Americans can’t kick their love of processed meats, even though they are eating les red meat than they were 18 years ago.
A recent study published in the Journal of the Academy of Nutrition and Dietetics has revealed that Americans are eating the same amount of processed meats – ham, bacon, sausage, hot dogs, luncheon meats etc – as they were almost two decades ago.
Processed meats account for one quarter of all red meat and poultry eaten in the United States every year.
Americans are, however, eating more poultry and less red meat than they were 18 years ago. They are not consuming any more fish and seafood than they were in 1999.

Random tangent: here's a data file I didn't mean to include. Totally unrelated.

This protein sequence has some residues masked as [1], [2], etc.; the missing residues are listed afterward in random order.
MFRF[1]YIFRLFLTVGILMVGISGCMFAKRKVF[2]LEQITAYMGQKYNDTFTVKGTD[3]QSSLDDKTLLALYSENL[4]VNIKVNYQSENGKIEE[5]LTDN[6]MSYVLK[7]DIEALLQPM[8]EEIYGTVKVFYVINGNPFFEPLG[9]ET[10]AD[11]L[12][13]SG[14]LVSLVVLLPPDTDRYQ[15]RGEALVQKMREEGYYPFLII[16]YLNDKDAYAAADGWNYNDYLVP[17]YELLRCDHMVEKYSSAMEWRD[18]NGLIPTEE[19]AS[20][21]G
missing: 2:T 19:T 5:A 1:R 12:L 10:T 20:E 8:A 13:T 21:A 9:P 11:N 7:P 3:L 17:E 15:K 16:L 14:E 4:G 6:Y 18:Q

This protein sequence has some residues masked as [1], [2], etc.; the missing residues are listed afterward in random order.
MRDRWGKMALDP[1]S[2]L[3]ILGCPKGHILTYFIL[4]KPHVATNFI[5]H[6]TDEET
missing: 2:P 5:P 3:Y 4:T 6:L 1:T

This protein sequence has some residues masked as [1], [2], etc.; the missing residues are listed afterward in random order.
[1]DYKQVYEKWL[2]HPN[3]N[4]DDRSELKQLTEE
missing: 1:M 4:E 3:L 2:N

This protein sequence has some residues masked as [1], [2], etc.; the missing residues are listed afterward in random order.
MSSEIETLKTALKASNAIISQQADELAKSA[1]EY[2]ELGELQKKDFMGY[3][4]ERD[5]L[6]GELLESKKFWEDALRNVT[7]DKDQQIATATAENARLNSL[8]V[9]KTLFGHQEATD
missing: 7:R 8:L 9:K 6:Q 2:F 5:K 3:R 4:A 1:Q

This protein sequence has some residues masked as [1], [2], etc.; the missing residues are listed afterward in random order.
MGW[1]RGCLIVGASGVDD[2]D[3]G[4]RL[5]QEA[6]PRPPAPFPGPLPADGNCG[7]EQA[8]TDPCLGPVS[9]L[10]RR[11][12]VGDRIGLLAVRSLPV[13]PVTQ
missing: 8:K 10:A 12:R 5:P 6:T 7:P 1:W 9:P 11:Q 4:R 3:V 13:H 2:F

Researchers at Tufts University evaluated nearly two decades of National Center of Health Statistics diet recall data collected from nearly 44,000 adults, ages 20 and older, in two-year cycles. The dates were 1999-2000 and 2015-16.
An NBC News report on the study says that while the US Government guidelines include processed meat as part of a balanced diet, as long as they do not exceed the recommended daily sodium or fat intake, the World Health Organisation classifies the food as carcinogenic and advises against eating it.
The American Cancer Society Guidelines on Nutrition and Physical Activity for Cancer Prevention recommend choosing fish, poultry or beans instead of red or processed meat, the new report states.